Healthy eating has a profound effect on your brain. Your nutrition impacts your susceptibility to depression/anxiety, it puts you at risk for heart disease, diabetes, iron deficiency, high blood pressure, even determines your tooth formation and your lack/abundance of cavities. As important as it is for us as parents to eat nutritional meals, we must implant the notion of “healthy eating” in our children from a very young age, so that they know how and why to choose unprocessed foods on their own.
Everything we eat provides us with a feeling which can run the gauntlet from high-powered energy, to lazy lethargy, or anything in between. And if our immune system is down, or we suffer from digestive issues, then we are going to react more harshly to the foods we consume. What may start as a sensitivity, has the potential to grow to a full-blown intolerance or allergy if we overconsume certain foods.
If you start paying attention to how you feel after you eat (on an unscientific level: for example, keeping a food diary) an hour or up to a day later, and record your emotions, then you will find what sort of foods have a positive or negative impact. Once you cut out processed foods and sugar, your body will start a lengthy healing process. And in an elimination diet you may choose to go grain-free or dairy-free… When you add those foods back into your diet, you will feel them for better or worse. If they do you any harm, then it is time to heal your gut first. You may want to include probiotics in your grocery budget, or add fermented foods like prosciutto, sauerkraut, kombucha or kimchi to aid in the healing process.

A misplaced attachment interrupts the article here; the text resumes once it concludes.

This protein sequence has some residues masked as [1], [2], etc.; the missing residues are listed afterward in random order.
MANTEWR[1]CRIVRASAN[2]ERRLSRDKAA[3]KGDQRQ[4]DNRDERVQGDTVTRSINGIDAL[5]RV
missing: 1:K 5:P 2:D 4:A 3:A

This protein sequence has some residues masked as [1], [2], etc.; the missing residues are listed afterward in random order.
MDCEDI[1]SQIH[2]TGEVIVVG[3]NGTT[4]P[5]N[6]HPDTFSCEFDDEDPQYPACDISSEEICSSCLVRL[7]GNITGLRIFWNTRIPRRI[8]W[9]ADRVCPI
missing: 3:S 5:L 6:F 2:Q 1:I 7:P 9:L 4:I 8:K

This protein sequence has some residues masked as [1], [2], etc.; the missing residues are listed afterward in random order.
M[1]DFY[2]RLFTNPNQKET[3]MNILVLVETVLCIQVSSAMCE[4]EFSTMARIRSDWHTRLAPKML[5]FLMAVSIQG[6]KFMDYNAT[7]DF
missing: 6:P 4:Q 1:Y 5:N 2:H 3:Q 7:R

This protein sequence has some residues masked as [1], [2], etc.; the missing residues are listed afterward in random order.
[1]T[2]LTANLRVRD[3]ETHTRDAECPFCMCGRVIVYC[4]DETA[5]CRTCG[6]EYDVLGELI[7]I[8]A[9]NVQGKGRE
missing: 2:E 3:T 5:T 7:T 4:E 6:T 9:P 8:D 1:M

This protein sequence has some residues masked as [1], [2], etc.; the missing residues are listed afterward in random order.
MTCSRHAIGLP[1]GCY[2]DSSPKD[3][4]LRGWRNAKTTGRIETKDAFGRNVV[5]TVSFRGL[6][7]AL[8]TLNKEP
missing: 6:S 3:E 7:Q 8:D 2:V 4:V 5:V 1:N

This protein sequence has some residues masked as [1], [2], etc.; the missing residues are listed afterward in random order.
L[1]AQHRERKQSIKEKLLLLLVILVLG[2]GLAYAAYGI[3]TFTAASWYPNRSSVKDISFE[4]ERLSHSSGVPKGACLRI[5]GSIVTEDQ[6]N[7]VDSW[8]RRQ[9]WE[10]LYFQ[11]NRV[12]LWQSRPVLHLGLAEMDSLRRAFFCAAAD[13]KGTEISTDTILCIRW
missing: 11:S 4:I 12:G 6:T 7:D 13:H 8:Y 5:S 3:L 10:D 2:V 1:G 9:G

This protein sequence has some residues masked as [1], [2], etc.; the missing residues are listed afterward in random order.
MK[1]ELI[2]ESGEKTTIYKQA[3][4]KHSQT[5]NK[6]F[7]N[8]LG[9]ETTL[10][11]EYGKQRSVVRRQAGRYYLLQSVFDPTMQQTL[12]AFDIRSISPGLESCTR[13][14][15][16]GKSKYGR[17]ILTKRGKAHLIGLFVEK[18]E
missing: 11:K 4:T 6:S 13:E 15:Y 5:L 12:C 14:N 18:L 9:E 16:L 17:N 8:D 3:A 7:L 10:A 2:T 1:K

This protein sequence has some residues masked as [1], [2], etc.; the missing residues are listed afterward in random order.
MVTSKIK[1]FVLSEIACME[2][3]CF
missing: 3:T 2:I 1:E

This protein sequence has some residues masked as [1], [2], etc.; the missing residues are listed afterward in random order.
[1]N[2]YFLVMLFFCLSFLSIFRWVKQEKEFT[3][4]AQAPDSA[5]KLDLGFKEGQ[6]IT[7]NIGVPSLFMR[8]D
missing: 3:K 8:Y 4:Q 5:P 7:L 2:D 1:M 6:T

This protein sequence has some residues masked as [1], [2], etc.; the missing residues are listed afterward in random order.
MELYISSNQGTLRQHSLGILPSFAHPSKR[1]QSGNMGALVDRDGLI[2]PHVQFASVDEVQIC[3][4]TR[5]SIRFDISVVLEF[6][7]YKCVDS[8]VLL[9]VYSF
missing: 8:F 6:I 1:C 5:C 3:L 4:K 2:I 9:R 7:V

Your intestinal lining is full of bacteria and their job is to protect your body from toxins. When all is healthy, they limit inflammation and allow you to absorb as many nutrients as possible from the food you eat. And that is a good thing, to strive for a well-balanced gut.
You can start your kids off on the right plate by teaching them good habits from the very beginning, so they do not have to suffer fatigue and nutritional deficiencies. Get them involved in the purchasing and cooking of food, and take them to where food is actually grown, so they can be inspired by gardening, farming, the subliminal idea of self-reliance. Let your children see you eating healthy food, opting for the baked chicken rather than the frozen chicken nuggets, ordering a salad rather than a deep-fried dish.
Kids will eat what you provide, you will eat what you buy at the grocery store. In the end, it is up to you.
What tips do you have for eating healthy nutritious foods and getting your kids to eat it too?